Why Labour is truly progressive on food and farming

From reducing food poverty to sustainable agriculture - SERA Exec Member Catherine Fookes takes a look at the Labour manifesto

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Labour has often been criticised for not caring about farmers or rural issues. But I’m proud to say that the Labour manifesto shows real leadership in making farming greener, working on reducing food poverty and improving childhood nutrition.

This is in stark comparison to the Tory manifesto, which offers few details, no plan for agricultural funding after Brexit and general uncertainty for farmers.

Farming:

Under a Labour Government agricultural subsidies would not simply go to landowners for owning and farming the land – but instead would be tailored to prioritise a sustainable, long-term future for agriculture, as well as supporting practices which benefit the local community and society as a whole.

In future payments will be used to support smaller traders – exactly the type of small family farms that we have huge numbers of here in Wales where I live, local economies and above all, sustainable practices on farm.

We are therefore likely to see a growth in higher animal welfare farming, organic farming and larger environmental benefits coming from our farming systems. This won’t just benefit our environment, but will also save us huge amounts of money in the long term. The £130m cost per year of cleaning-up pesticides in water could, for example, be dramatically reduced.

It’s not only in food production that Labour has been progressive. The manifesto also commits to allowing EU workers employed across farming, fishing and food manufacturing to remain in the UK. This allows farm businesses to plan at a time of great uncertainty  - all those large fruit farmers, and potato growers know with Labour that their work force will not be at risk post-Brexit. The Tories have made absolutely no commitment to any EU citizens in the UK making it impossible for farmers and growers to plan.

In addition under Labour, company directors would not only have a duty to their shareholders but also to the environment – this could change the face of retailing and food manufacturing as green processes become enshrined in food production.

The Labour manifesto also commits to ensuring Brexit will not be used as an excuse to undercut British farmers and flood Britain’s food chain with imports produced to lower standards. Given that Jacob Rees-Mogg said just last month that Brexit gives us the opportunity to “import cheap beef from Australia, Argentina, and the USA” farmers will be delighted to hear that Labour takes the opposite approach.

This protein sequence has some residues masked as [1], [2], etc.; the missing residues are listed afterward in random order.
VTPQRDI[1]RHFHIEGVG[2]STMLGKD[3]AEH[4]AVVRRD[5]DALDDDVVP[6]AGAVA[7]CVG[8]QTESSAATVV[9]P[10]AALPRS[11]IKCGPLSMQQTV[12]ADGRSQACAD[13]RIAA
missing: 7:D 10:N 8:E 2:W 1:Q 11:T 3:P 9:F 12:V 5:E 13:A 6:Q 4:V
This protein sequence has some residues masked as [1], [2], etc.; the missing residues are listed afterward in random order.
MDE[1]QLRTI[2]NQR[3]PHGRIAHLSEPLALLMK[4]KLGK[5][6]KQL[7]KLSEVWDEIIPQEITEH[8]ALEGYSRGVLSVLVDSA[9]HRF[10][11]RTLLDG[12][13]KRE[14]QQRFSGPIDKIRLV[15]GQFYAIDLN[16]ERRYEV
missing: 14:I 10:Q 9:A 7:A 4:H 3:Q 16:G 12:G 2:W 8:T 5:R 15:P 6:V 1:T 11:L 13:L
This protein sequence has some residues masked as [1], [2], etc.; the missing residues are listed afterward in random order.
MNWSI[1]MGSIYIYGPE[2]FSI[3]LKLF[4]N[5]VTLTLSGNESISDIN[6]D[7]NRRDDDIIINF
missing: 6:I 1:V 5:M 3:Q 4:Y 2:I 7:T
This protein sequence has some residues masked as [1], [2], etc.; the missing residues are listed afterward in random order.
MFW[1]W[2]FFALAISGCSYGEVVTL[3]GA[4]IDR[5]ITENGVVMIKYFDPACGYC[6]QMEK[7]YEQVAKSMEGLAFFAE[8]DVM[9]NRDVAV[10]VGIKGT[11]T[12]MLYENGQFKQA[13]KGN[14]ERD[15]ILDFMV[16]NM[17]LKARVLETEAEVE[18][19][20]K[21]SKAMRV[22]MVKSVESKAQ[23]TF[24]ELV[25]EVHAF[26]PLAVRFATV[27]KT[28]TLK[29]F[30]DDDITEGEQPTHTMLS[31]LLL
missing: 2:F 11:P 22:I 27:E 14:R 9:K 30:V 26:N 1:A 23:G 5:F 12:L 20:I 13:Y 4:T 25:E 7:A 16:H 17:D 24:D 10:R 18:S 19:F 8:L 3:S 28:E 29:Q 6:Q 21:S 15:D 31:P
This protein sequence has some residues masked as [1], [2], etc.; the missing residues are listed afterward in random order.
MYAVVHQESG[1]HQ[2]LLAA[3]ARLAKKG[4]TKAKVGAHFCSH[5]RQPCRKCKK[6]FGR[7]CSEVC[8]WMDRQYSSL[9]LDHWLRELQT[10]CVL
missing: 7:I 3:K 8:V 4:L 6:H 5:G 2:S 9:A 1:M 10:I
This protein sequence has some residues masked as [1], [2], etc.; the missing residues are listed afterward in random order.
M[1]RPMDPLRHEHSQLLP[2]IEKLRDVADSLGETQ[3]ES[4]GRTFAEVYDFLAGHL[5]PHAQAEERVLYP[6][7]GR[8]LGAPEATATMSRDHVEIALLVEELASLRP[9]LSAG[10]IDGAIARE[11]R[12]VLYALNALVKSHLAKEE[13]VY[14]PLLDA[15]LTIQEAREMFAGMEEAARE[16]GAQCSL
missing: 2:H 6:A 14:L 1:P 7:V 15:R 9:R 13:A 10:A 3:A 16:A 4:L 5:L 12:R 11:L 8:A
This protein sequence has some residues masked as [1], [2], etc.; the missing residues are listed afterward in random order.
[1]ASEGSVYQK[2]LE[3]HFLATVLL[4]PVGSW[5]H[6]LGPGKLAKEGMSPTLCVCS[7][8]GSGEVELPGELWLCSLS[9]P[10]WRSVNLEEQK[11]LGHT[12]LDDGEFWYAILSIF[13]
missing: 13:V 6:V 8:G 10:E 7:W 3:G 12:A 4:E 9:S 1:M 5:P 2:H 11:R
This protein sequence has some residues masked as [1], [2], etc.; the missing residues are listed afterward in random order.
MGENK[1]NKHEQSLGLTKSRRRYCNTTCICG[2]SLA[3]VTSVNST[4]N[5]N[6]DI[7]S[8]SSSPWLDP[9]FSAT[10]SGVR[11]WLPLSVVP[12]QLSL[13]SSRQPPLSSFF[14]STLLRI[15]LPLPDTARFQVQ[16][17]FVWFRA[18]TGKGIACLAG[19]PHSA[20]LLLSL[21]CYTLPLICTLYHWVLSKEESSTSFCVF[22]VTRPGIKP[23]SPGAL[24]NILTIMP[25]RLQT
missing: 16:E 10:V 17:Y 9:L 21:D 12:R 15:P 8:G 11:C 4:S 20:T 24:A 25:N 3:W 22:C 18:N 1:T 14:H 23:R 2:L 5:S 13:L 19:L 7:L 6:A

Food:

The Tories have re-emphasised their credentials as the nasty party by promising to remove Universal infant free school meals in their manifesto. This would not only deal an enormous blow to hard-pressed school budgets – many schools had to go the expense of upgrading their kitchens or installing new ones at great expense to implement the policy but they were encouraged by Ministers at the time who said schools could “plan confidently in the knowledge that we are making a long-term policy commitment.”

It wasn’t a long term commitment at all – another U-turn in fact.  In contrast, Labour has committed to roll out Universal free school meals to ALL primary school students. Labour recognises the improvement in performance and the contribution to tackling obesity that a healthy lunch-time meal can make.

Labour has also committed to publishing a new childhood obesity strategy within the first 100 days, with proposals on advertising and food labelling and a commitment to implement the sugar tax.

Further progressive policies include expanding the role of the Groceries Code Adjudicator to ensure suppliers and consumers get a fair deal, the return of the Agricultural Wages Board and ensuring a million trees of native species are planted to promote biodiversity and better food.

From international trade to small business, Labour’s manifesto commitments on food and farming will result in a more resilient and greener farming sector and a food system that enables us to reduce food poverty and obesity in the UK.

As the NFU reports today – the Tory’s ‘debilitating uncertainty’ has left farmers feeling increasingly gloomy about their post-Brexit future. Labour’s positive, progressive vision is much-needed.

Catherine Fookes is a member of SERA’s Executive Committee

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  • commented 2017-06-10 12:58:57 +0100
    I think the following genuine appointive triumph for Labor will originate from an adjustment in outlook inside the gathering. Work needs to consider itself a great deal more than parliamentary gathering; it should be a http://www.pro-academic.co.uk/ development that achieves ideal over the disappointed swathes of Britain. The whole Labor Party was established as a component for the poorer working larger part to get their voices heard in the political field, yet for reasons unknown that unique reason has gradually been overlooked by Labor’s pioneers.
  • commented 2017-06-05 23:18:47 +0100
    We need also to move more towards vegetarian and vegan eating if we are going to save the environment; 

    https://youtu.be/iJ6eT2vpvsg
  • commented 2017-06-05 16:33:18 +0100
    This article is very informative and presented well; thank you.